Making Restitution: An Enhanced Penalty

Posted on: 3 July 2019

A relatively new form of punishment for criminal acts has slowly crept into sentencing guidelines. Restitution is a financial payment made to the victims or to the next of kin of victims and is owed by the convicted perpetrator of the crime. If you have been arrested, being aware of what you are facing in terms of punishment is very important. Read on and speak to your defense attorney about victim restitution.

Restitution Situations

Not all crimes come with restitution, but it pays to find out about this issue ahead of time. Even crimes that appear to target government entities, for instance, could bring with it restitution if you are convicted. The loss of taxpayer dollars can bring the need to pay restitution to a city, county, state, or federal institution that was defrauded, for example. In more obvious cases, victims or their loved ones can be the recipient of money for crimes perpetrated against them.

IHow Much Should be Paid?

Take a look at some factors that go into whether or not someone convicted of a crime should pay and how much the payment should be.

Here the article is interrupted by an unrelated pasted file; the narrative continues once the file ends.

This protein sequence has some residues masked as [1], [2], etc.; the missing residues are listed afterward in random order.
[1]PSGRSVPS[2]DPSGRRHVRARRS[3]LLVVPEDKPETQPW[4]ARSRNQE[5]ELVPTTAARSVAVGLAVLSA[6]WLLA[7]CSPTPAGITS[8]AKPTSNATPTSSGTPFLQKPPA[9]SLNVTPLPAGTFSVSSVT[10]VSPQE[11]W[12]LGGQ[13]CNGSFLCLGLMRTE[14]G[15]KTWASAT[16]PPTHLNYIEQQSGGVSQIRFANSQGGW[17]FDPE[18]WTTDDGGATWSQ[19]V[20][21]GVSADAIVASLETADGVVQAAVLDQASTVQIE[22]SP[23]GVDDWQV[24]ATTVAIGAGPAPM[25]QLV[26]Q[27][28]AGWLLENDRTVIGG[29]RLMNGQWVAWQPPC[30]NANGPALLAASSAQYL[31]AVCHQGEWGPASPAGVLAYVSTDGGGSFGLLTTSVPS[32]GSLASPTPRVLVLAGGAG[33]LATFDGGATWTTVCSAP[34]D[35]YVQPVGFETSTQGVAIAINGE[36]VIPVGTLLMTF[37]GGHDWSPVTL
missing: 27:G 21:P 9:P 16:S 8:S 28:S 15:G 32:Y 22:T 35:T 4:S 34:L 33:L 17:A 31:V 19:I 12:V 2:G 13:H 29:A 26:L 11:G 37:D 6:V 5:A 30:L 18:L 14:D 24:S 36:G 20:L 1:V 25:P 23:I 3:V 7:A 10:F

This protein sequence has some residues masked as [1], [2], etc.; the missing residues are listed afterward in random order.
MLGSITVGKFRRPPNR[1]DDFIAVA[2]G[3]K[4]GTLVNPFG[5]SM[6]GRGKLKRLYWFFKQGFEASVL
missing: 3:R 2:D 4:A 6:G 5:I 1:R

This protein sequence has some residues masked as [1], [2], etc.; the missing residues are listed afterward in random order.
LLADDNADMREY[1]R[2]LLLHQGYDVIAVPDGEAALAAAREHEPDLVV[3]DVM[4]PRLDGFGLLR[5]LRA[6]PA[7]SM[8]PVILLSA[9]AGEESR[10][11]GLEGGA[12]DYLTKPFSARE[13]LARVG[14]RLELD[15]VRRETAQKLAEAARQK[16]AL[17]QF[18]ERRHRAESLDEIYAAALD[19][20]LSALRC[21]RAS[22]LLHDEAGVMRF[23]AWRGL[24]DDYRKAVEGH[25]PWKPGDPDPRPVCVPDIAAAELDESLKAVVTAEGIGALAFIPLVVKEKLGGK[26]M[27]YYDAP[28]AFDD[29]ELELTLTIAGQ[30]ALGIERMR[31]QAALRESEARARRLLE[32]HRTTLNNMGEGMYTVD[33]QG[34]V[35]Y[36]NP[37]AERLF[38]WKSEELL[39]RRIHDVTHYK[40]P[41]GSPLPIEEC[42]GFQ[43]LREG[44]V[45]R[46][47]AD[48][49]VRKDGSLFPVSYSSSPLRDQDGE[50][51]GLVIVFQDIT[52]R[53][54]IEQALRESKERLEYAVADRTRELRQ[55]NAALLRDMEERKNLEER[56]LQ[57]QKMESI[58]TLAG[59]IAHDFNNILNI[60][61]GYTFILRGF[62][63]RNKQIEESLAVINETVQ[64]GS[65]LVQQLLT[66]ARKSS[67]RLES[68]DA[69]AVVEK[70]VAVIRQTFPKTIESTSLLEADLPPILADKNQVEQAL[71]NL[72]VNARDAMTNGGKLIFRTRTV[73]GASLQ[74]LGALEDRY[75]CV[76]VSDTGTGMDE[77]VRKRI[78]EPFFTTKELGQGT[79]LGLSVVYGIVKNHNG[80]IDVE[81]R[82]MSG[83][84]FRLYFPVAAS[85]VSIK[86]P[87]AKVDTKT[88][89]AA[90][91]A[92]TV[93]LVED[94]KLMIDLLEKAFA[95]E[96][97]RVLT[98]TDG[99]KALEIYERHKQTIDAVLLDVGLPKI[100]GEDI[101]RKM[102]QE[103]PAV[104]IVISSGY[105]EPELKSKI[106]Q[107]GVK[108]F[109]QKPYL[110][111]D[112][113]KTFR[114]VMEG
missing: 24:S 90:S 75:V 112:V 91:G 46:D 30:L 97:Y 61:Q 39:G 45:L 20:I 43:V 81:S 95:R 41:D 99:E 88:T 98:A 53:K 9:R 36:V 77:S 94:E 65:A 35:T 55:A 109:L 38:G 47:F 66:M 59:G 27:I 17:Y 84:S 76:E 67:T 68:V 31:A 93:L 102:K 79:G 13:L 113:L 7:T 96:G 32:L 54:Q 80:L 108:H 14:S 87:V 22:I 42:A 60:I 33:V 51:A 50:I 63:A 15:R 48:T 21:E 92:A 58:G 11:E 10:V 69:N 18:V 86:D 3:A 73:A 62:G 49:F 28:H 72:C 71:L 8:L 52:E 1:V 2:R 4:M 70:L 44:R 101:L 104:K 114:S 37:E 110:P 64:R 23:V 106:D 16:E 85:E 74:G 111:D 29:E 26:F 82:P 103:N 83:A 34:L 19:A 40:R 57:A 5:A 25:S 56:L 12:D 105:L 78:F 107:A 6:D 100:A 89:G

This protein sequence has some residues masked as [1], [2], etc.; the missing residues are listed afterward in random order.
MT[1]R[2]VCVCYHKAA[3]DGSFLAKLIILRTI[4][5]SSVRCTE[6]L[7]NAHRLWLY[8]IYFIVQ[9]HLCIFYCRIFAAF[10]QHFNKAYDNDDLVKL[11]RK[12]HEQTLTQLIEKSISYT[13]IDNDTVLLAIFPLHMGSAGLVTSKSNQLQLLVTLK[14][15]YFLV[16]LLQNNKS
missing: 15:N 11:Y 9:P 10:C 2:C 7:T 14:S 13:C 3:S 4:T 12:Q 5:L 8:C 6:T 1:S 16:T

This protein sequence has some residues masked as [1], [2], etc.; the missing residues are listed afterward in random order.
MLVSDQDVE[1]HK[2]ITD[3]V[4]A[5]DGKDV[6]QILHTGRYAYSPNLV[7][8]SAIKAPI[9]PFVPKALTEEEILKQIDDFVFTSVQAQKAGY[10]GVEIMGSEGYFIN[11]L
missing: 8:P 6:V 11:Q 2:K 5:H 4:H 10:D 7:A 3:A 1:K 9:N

The financial connection to the crime. In some cases, the crime itself is connected to financial gain. Robbery and fraud are two examples of a financial crime. In many cases, the defendant might be ordered to repay the money or property that was stolen to make the victim "whole".

Victim restitution is not reserved for only serious crimes. A mugging and the loss of a wallet can prompt the order for restitution. Serious crimes, however, like murder, rape, and kidnapping, could prompt victim restitution of far greater amounts.

Another important factor is the defendants financial status. Just being poor is no reason to avoid restitution but victims of wealthy perpetrators can expect greater sums of money than that from the destitute.

What Does Restitution Cover?

There are no restrictions on how the funds a victim receives through restitution are used. That being said, the following factors are often used to determine the amount owed to the victim by the perpetrator:

  • Medical costs for the treatment of the victim.
  • Mental health costs for therapy for the victim.
  • Clean-up for the crime scene expenses.
  • Funeral and burial expenses for the victim's loved ones.
  • Lost wages for any time out of work due to the crime.
  • Any lost property as a result of the crime.

If you are offered a plea bargain, be sure you fully understand this aspect of the punishment and the amount you will owe. Speak to criminal defense attorneys like those at Jacobs & Barbone P A to find out more about this and other information about your case.